Mary Mooney

Visual artist Mary Mooney creates vibrant abstract art that’s sure to dress up your home and your jewelry box. Using a canvas of museum-grade acrylic, Mooney’s stunning necklaces are the perfect accent – or centerpiece – for your outfit, and her hexagon-shaped wall art will surely be the conversation piece of any room (see both at her booth at Porter Flea this weekend). We caught up with Mary, who recently participated in OZ Arts Nashville’s Modular Art Pods installation, and talked about her adopted hometown of Nashville, her favorite pair of pants, and why a great piece of jewelry makes getting dressed easier.

Where are you originally from?
I NEVER know how to answer this! I was born in Atlanta but my family moved every up and down the east coast every three years or so, and I don’t really have one place I identify as a childhood home. I have a lot of family in Georgia and Florida, so the South is a pretty familiar place.

How long have you lived in Nashville?
Four and a half years! In six months it will be the longest place I’ve ever lived! Can I say I’m from here then?

Tell us a little bit about your background.
I ended up at Denison University for college, earning a BFA in Studio Art. The career track for that program was pointed at an MFA, then working in academia, but I have never felt a strong calling for teaching and wanted to choose where I made a home instead of following a career opportunity. After a few meandering years working at an arts nonprofit, a stint in retail, and some time as a graphic designer, I simplified things and decided my goal was to make art work as much as possible.  I knew to be responsible doing that I had to make it my income and become an entrepreneur. Luckily, running a business gives all that prior job experience context. The jewelry line was an accident ... or maybe a logical conclusion of my studio practice and what I appreciate in art. My larger paintings and each pendant are the same material, the difference is on this smaller, wearable scale where I zoom in and curate each brushstroke.

How did you get involved with the Nashville Fashion Alliance?
Van Tucker, of course! We met at Porter Flea last summer when she came by my booth and handed me her card. After one coffee date with Van I knew I needed to be a part of the NFA community. (This has to be a popular narrative!)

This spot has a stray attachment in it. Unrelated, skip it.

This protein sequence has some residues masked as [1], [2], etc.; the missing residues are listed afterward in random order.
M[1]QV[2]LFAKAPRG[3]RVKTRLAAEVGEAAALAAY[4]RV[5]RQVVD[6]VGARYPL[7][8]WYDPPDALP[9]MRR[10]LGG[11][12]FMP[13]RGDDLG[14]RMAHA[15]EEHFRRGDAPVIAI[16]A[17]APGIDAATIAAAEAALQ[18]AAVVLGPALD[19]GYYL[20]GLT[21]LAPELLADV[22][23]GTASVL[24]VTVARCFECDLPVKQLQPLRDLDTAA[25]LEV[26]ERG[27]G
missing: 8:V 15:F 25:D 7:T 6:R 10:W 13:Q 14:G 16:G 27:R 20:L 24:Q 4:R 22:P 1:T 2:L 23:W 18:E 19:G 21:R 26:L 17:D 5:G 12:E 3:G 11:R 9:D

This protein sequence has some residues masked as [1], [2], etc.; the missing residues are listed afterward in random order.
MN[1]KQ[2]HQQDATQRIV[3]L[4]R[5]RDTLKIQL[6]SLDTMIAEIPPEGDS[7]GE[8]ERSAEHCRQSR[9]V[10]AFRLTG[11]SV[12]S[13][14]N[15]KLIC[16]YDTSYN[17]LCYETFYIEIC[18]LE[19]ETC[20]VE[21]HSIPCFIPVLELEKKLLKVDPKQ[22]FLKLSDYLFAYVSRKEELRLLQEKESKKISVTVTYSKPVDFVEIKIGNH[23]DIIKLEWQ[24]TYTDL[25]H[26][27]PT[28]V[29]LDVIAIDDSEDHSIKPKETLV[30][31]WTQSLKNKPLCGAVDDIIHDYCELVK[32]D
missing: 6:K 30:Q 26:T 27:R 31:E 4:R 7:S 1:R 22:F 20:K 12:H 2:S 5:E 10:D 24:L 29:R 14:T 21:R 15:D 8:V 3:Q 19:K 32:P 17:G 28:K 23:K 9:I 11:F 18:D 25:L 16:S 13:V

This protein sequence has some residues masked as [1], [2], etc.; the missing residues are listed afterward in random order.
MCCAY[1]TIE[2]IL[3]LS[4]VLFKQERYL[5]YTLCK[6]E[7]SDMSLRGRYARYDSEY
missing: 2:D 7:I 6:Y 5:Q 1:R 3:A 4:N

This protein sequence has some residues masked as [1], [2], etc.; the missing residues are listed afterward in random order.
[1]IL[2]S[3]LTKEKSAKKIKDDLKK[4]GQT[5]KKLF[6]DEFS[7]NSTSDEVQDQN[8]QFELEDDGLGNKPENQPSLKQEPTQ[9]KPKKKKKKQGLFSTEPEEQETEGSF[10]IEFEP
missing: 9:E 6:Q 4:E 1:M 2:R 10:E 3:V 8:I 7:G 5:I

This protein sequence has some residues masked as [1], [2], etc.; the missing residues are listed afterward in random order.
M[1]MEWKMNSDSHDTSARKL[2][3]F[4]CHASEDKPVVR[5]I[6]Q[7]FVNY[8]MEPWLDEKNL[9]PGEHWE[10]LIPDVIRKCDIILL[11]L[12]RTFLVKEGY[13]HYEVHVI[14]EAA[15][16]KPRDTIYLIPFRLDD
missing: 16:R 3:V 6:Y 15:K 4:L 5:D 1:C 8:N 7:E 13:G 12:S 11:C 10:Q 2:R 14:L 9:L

What do you think people should know about our fashion community?
How full it is of wonderful, passionate people! I used to find the fashion world intimidating, but we’re all just working really hard to turn something we love into a something sustainable. There’s also a big emphasis on community over competition, which is so healthy and creates an environment ripe for collaboration. I’ve been fortunate to work with the teams and designers of Elizabeth Suzann, Emil Erwin and Portmanteau.

Do you think Nashville is poised to be a player in the global fashion industry?
I think there are certainly players in the Nashville fashion industry now that are already participating in or have their eyes set on the global stage, and I think there are a lot of designers here that are staying intentionally small. The quality and design innovation is there on all levels, and I have complete trust in the leaders at the helm of this fashion community. We’re ready. It’s on the horizon.

In your opinion, what are the biggest barriers and opportunities that the regional fashion industry faces?
Affordable studio space is a big one. The downside to living in an “it city” is a lot of the would-be studios are snatched up and quickly developed. Balancing the time you need to grow a business with the time it takes to evolve creative design. I also hear manufacturing and skilled labor can be an issue, though it’s not something I deal with as of yet.

How would you describe your personal style?
Probably minimal/functional with a touch of an artistic identity crisis. The one thing about running an accessories line, you can really pare down your wardrobe and rely on jewelry for variety! I gravitate towards comfortable, durable clothing I can wear in the studio, then throw on some jewelry and wear out to a meeting.

How would you describe Nashville's style?
Eclectic and thoughtful. Since we’re surrounded by farmland, the slow food movement is strong, and it’s been great to see that trickle and create conscious consumers for a slow fashion movement.

When you're not working, what are you doing?
Worrying about not working! But I’m trying to work on that. Hanging with my fella and my dog. Meeting up with a pretty fantastic roster of artists, designers and friends. Cooking. Building furniture for our house.

What's the one item in your closet you can't live without?
My Cecelia pants from Elizabeth Suzann, mainly because I can wear them in the studio, dust myself off, and then go out into the world feeling confident and stylish. I honestly beat the hell out of them, but you wouldn't know it because they hold up to anything. If you see me out, I’m probably wearing them. If not, it’s probably laundry day.

 

Click here to view Mary's website. 

PHOTOS BY ANGELA MARSHALL

Abby White

Abby White is the development director for MTSU's College of Media and Entertainment and a contributing editor to Nashville Scene and Nfocus magazine. She can usually be found in her uniform of a Beg and Borrow boyfriend shirt, Minxx leggings (or I+W jeans if she didn't eat too much cake that day) and her beloved Peter Nappi blue suede shoes.